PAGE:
AJAX: Savior or Security Scourge?
"Computers have enabled people to make more mistakes faster than almost
any invention in history, with the possible exception of tequila and hand
guns." --Mitch Ratcliffe
After a recent announcement by threat identification and remediation tools
vendor Fortify Software, maybe we should add AJAX to that list. The company
says a security vulnerability could make AJAX-based applications susceptible
to "JavaScipt hijacking," which lets unauthorized parties read private
opened the floodgates to phishers -- all they needed to do was get someone to
click on a valid PDF file link.
But Brian Chess, co-founder and chief scientist at Fortify, says this is not
your father's browser-based security problem. "It's not a new name for
in AJAX-style applications," Chess said.
At issue are the AJAX frameworks and client-side libraries used for AJAX development,
The Microsoft ASP.NET AJAX tool (code-named Atlas), Google Web Toolkit and libraries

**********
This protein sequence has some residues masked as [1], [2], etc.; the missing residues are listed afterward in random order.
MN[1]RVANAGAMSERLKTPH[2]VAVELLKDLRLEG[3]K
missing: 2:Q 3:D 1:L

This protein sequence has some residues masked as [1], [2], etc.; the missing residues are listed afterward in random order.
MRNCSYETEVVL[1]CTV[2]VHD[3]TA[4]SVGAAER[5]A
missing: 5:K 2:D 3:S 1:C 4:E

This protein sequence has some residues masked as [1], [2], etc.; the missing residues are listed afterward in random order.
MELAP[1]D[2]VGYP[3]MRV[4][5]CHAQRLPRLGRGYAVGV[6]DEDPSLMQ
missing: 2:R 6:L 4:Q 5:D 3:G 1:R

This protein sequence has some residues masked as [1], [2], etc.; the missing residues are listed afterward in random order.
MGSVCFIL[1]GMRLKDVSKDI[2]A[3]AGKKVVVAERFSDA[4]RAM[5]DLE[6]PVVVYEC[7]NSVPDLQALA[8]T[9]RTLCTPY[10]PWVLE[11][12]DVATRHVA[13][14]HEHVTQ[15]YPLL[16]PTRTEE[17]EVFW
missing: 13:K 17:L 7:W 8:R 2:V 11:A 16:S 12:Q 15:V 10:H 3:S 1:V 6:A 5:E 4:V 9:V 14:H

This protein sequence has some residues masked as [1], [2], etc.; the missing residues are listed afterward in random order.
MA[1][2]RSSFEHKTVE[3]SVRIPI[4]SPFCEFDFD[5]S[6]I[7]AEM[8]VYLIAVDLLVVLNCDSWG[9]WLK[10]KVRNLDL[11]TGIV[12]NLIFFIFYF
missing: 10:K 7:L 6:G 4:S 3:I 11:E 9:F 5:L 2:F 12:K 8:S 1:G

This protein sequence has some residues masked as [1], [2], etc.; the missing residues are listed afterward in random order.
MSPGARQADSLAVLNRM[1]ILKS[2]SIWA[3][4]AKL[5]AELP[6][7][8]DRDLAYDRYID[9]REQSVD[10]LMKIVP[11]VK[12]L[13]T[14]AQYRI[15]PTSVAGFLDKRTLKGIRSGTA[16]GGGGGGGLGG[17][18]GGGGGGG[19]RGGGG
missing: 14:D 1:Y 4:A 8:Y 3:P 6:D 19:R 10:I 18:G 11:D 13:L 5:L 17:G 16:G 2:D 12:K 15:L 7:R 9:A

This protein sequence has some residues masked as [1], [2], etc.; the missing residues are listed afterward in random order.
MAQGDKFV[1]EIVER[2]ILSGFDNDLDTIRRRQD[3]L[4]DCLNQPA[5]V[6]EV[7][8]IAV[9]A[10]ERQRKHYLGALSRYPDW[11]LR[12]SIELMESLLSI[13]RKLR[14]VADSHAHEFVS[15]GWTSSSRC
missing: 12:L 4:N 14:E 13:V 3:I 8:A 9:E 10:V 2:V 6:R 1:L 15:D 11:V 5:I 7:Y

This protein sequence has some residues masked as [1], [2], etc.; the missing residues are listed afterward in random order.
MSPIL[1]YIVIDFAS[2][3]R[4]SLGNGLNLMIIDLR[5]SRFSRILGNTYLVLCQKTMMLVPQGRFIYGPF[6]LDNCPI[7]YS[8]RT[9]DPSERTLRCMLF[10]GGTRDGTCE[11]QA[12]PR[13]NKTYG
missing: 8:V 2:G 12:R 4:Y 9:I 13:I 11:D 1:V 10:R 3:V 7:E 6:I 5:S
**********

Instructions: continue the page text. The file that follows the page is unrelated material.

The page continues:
such as Prototype, DoJo and Yahoo! UI are all affected, says Fortify.
The good news? Patching the hole should be quick work for tool providers, and
developers can certainly prevent private information from being transmitted
without authentication. Of course, all this argues back to the biggest issue
applications, you cannot afford to write crappy code.
What do you think? If we set down the hand guns and tequila bottles and focus
on writing good code, can we ever hope to avoid calamitous mistakes? How is
your company making sure its AJAX code isn't vulnerable? E-mail me at email@example.com.
Posted by Michael Desmond on 04/04/2007 at 1:15 PM